Brum rang and said, “I’d like you to head up to Darling Downs Harley-Davidson in Toowoomba and check out their Stage Five Road King Special.”
“Stage FIVE?” I responded incredulously.
“Yeah, five - go check it out.”
An early-ish start on Saturday saw me in Queensland’s Garden City and hunkered down in a back office of the Taylor Street Dealership by mid morning.
Operations manager/technician Rod Smith and the build technician Tom Miller were sitting on the other side of the desk and I opened with a cunning gambit, “So, tell me about your Milwaukee 8 Road King Special?”
“It’s now a 117 cubic inch with a Stage Four kit, including the CNC heads and valve springs, 64mm throttle body, High Flow Injectors, 4.075 barrels, pistons, Clutch Springs and Plates. But we don’t leave the kit standard, we check and remachine anything that needs it.” Rod began.
“It’s got the new 515 Cams in it - which are the same as the 114 cube you have ridden previously, but the big difference is that we then pulled the motor out and stroked it - with a four and a half inch stroker crank. We also added a 2” Harley-Davidson mandrill bend exhaust system with H-D matching mufflers.”
“Yep it’s all genuine – we deliberately made everything on the bike all-genuine Harley, just to prove the point that Harleys Screamin Eagle products put together properly – can make the power. It will do the business. Then of course we added a Harley Pro Super Tuner.”
Rod then quoted the numbers, “It’s running out 127 rear wheel horsepower and 123ft-lbs of torque – and as Brum says we don’t inflate our dyno numbers. They are accurate if not conservative. Harley-Davidson Australia even called us and said ‘Are you sure?’ But we don’t dumb down our figures or do flash readings. Importantly we can reproduce them.”
He then threw down the gauntlet. “And I’ll tell you what – I’ll have a ‘five-second’ bet with you. If you can hold it flat for five seconds anywhere – and I mean anywhere – I’ll give you a medal. It gets to warp speed very quickly. It’s a bonafide licence loser.”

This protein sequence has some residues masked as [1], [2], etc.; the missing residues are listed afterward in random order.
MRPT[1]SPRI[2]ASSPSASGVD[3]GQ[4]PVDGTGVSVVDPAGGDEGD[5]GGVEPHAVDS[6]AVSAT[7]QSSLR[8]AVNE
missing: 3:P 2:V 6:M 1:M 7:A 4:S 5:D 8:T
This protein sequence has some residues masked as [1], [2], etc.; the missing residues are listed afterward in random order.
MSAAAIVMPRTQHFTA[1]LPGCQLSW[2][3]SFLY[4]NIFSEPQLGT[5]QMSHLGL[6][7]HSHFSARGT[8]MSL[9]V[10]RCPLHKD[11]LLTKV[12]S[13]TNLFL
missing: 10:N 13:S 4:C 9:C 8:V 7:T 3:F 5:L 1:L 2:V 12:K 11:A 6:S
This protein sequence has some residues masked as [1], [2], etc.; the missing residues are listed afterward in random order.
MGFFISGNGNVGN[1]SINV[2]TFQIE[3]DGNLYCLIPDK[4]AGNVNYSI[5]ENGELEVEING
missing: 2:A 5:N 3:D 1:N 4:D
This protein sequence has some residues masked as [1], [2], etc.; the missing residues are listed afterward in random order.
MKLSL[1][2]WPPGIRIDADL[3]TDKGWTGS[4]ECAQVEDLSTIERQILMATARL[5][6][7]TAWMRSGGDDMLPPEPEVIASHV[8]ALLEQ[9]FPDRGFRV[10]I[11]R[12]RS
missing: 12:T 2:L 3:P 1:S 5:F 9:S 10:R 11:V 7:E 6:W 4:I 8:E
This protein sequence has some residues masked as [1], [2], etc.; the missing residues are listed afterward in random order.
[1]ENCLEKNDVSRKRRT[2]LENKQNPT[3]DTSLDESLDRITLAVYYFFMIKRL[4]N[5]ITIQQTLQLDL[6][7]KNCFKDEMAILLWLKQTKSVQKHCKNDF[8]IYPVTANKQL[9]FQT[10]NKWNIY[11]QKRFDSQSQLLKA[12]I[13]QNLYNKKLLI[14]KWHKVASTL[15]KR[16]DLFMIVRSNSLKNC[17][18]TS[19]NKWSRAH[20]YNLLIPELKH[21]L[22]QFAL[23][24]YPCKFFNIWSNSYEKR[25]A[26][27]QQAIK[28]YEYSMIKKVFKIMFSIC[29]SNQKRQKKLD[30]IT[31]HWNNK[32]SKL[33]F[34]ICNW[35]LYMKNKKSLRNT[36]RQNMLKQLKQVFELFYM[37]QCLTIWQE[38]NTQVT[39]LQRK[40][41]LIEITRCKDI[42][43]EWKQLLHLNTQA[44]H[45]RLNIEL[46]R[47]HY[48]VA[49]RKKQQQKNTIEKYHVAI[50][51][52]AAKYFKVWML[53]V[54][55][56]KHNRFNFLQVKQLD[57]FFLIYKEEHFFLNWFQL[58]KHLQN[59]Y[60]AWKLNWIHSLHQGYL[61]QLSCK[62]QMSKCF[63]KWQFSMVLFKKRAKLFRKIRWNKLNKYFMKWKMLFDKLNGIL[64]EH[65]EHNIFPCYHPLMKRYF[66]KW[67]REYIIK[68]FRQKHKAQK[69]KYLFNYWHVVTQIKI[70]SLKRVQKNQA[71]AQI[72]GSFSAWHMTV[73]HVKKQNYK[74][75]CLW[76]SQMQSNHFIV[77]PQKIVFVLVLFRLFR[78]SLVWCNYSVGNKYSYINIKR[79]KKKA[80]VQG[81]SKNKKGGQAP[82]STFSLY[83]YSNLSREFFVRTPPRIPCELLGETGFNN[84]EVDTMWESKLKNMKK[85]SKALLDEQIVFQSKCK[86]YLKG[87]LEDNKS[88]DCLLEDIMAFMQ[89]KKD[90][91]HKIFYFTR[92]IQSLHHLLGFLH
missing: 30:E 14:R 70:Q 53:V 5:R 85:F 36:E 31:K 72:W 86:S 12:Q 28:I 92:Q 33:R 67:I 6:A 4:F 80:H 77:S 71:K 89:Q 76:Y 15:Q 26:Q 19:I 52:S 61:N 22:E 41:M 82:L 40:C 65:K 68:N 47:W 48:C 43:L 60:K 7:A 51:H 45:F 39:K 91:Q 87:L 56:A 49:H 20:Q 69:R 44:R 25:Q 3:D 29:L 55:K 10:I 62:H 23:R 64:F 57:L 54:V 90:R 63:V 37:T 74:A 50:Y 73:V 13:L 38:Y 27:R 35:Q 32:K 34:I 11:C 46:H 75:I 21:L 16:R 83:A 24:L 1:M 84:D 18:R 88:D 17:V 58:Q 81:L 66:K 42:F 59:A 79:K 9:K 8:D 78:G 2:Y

Then he gave me some more particulars, “As per usual we did our own custom MAP based on a Harley base map. We do our own ignition, fuel, volumetric efficiency and our own AFR – but our main goal is to make the bike rideable as well as powerful. That’s why we spend so long on the dyno. It’s easy to make top end power – you just keep adjusting fuel, ignition and targets to chase a figure, but to make it have super-smooth power and grunty torque curve, along with maximum top end power, well, that’s the achievement we’re proud of. It’s silky smooth, it pulls right off idle and you can ride it like a normal bike. It doesn’t fart pop or backfire and most of that is down to the attention to detail. What we wanted and have achieved is tractability. And to do it the thing we had to master first was the new engine management electronics in the Milwaukee 8. It’s not like a normal Harley to tune. The Milwaukee 8 is just not like any other Harley.”
“So what about running gear” I asked
“The Clutch is upgraded as part of the stage four 114 kit, while the gearbox and drive belt are ‘up for it’ in standard form – their capability way exceeds the traction available from the rear tyre. It will light up the rear wheel really easily. But for all that it still idles like a standard bike, with added rumble.